Nairobi can be a boiler, even when the temperatures are not this high. The pace of life is fast, though at times you can’t explain what keeps you busy.
With time, being busy becomes a badge of honour. Never mind the stress that goes with that.
One way to escape the boiler is to visit the countryside. It’s more relaxing and you get time to be human, meeting ordinary Kenyans who are more attuned to reality, nature and its cycles.
Last weekend, I decided to seek refuge in a green place, in the tea county, away from the scorched earth.
There are a few alternatives to visiting the countryside in the city, but they are expensive. They include going out to drink or engaging in hobbies such as golf. The city founders left too few green spaces.
It was not accidental. Nairobi is one of the few cities where spending money is the only way to relax. You have to get into a hotel to rest after walking or even meeting friends.
That was not an accident; how else would you force us to spend money and become cogs in the capitalist wheel? Noted how many places have a sign “no idling,” a code for spend money?
Beyond Karura and Ngong forest or City Park, where else can you sit relax and exhale? The most crowded places such as Githurai or Mlolongo were left without any breathing space. At Mlolongo the overpass is a “park” full of people relaxing. These estates are simply bedrooms.
- MTRH feted for best healthcare practices
- Start your day by drinking right tea or taking your tea right
- Tear gas and burning of tyres pose threat to the entire ecosystem
- Wetlands, the life support system of our ecosystems
An hour’s drive, I was in Ndakaiini, near the dam that gives Nairobi its water. The water level has gone down and the contours of the dam, when the water level was higher, are visible. The Aberdare ranges could not hide, there were no clouds.
The best optimist could not fail to notice it’s dry and the land needs rain. On the way to Ndakaiini, pickups and carts carrying jerrycans of water or fodder were plenty. Maize that dried before it was fully grown dampened my spirit. Hunger is real.
Around the dam, tea farms suddenly brighten up the scorched earth. Like curtains, the farms roll from the hilltop to the valleys. At the hilltops, families have their homes.
The tea farms are so beautiful that one feels like never leaving the place. The only patches in the green are small toilets for the tea pickers.
There is a feeling that you are in touch with nature. The cool fresh air soothes your nerves. Where in Nairobi can one feel like that?
I can’t tell why tea farms are never listed as Kenya tourist attractions, in addition to beaches and national parks. We really limit ourselves; it is at Ndakaiini where the famous seer Mugo Wa Kibiru is buried.
But there is nothing to indicate that. Yet we visit Egypt to see pyramids, which are nothing but graveyards.
A few observations made my day as I exhaled. One is the number of ‘foreigners’ around Ndakaiini, in the heart of central Kenya.
They are tea pickers. It would be interesting to find out how they have changed the demographics of this place. Why is labour imported?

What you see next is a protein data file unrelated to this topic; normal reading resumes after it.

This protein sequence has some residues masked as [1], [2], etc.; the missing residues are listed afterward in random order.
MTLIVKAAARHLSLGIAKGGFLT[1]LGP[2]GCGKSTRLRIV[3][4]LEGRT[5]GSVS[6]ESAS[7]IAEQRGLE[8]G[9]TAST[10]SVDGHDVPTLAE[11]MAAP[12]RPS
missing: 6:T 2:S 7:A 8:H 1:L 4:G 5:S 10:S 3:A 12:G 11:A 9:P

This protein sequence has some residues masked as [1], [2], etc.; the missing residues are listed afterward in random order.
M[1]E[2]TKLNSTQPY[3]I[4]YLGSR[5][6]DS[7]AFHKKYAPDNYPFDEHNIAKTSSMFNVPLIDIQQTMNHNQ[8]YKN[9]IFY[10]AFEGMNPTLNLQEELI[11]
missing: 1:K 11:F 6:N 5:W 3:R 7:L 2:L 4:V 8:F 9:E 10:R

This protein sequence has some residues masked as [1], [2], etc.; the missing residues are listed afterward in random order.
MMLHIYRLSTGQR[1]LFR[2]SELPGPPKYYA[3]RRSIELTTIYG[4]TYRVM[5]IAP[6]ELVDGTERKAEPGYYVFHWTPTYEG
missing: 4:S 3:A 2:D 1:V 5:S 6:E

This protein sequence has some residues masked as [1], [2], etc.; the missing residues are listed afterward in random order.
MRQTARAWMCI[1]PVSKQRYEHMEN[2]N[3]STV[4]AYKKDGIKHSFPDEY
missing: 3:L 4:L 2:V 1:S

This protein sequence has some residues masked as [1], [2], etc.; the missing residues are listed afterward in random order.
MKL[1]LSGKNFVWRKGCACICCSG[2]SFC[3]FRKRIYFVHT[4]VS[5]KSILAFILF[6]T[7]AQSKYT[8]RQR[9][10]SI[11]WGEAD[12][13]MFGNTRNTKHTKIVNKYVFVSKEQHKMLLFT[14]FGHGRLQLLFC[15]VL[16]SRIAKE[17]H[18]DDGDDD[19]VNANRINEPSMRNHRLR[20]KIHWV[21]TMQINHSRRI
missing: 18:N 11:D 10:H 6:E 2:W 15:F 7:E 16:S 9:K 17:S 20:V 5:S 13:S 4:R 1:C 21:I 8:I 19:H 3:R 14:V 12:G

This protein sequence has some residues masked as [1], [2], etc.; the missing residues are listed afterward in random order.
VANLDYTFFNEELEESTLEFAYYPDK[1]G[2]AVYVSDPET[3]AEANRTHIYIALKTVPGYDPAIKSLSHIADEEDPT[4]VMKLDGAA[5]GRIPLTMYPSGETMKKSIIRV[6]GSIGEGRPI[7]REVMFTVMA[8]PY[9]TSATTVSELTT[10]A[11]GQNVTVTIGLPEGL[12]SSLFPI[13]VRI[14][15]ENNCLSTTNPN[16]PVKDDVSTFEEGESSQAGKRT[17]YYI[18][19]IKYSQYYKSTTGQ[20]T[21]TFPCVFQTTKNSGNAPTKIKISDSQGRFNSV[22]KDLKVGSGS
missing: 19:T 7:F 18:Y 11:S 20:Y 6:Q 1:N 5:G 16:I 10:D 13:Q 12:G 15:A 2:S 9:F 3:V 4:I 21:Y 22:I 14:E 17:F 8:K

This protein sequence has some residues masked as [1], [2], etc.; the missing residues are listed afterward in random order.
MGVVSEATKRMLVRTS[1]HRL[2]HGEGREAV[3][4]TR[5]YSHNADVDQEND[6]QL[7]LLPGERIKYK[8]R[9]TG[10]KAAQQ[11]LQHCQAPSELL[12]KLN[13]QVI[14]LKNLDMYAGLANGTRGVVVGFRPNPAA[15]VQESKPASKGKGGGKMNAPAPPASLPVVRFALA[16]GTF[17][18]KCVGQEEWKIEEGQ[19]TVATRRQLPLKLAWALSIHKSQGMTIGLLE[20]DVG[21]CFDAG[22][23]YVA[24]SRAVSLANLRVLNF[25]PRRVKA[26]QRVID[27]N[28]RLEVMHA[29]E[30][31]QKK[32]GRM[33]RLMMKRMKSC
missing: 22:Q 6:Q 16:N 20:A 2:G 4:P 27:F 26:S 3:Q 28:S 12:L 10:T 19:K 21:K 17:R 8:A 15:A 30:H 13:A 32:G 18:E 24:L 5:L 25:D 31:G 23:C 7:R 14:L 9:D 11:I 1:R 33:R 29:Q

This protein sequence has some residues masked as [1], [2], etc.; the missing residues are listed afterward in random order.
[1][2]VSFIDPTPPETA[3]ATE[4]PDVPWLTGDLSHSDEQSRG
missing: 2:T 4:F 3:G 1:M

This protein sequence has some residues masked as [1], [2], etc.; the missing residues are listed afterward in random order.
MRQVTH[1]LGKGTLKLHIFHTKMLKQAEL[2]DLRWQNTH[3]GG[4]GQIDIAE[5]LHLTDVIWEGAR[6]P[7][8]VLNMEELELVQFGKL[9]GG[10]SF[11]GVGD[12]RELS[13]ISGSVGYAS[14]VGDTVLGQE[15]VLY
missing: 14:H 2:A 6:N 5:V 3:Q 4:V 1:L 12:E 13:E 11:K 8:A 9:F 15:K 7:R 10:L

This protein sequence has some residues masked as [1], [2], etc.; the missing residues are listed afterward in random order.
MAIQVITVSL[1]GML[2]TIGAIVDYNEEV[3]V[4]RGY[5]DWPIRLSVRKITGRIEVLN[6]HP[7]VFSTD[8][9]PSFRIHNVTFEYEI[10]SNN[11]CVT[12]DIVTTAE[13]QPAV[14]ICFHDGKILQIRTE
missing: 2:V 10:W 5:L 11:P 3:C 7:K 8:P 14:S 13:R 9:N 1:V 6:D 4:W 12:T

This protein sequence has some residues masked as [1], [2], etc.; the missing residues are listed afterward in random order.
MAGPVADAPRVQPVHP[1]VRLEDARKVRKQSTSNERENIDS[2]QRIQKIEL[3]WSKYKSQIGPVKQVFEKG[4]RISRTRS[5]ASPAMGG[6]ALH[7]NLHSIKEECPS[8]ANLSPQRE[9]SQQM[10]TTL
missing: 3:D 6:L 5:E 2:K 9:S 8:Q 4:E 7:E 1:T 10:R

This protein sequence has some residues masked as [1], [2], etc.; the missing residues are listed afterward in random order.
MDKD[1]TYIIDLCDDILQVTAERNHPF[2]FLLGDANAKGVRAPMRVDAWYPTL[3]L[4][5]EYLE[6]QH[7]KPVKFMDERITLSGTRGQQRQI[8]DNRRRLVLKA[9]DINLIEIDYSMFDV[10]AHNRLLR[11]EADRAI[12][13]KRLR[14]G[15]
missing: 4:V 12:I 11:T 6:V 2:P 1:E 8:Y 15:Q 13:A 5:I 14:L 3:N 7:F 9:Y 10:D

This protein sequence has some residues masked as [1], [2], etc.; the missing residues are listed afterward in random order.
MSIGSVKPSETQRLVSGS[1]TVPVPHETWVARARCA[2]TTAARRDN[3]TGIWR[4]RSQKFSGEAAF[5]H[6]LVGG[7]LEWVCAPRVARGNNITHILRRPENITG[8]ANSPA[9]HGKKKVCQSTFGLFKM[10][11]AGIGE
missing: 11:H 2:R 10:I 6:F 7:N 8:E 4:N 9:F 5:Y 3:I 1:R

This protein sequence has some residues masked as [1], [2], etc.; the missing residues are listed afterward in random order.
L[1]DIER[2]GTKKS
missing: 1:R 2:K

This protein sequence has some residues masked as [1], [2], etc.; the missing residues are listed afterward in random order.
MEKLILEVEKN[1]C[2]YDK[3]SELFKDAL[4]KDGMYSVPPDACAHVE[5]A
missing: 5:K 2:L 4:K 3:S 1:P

A native of Ndakaini, Prof JH Kimura showed me around. He observed that beyond tea pickers, the first shop owners were not indigenous.
Clearly, entrepreneurship is driven by immigrants, even in the most unexpected places.
The second observation is a concerted effort to diversify from tea to avocados. Every tea farmer seems to have a section reserved for these fruits. I was told in two years, the fruits would be ready for the market. A fruit can go for Sh150, good money.
The problem is that you can’t make money alone, others will join you. I fear that soon there will be a glut in avocados and the price will fall.
How much effort is being made to expand the market for this fruit whose use includes hair oil? The market is big, more so when the avocado grown organically without chemicals.
The fourth observation is the devolution of ‘maendeleo’. I saw palatial homes that rival Runda or Muthaiga. Even BnB are there. Apartments are now common in rural areas.
Even small towns seem to be attracting investors. Some small tired Murang’a towns are waking up. Who are these investors?
The fifth observation is how different coffee and tea zones are.
The tea zones are more affluent going by all indicators, from houses to the health of the citizens. Will the golden age of coffee ever return?
Six is the persistence of colonial borders. From Thika, you drive through vast coffee or flower farms before getting to ‘reserves’ where the ‘natives’ used to live, a reservoir for cheap labour.
The trip demonstrates how modernity and the past have coexisted. The journey from Thika to Ndakaiini is not 40 kilometres, it’s actually 100 years. You see frozen history.
One is left wondering how the small-scale farmers will escape from this stagnant life. What will it take? Their own efforts or the government’s? There is no doubt it will need both.
But the rural areas suffer from a less talked about problem - brain drain. The best and brightest leave while Nairobi and other cities pick the brains and prosper. The top performers in national examinations and university students are unlikely to be in the rural areas. Devolution devolved few brains.
It’s only when we start experiencing brain gain in the countryside that its fortunes will change.
What incentives do we give the brains beyond jobs? Have you been to rural areas lately? What did you observe? Can you share?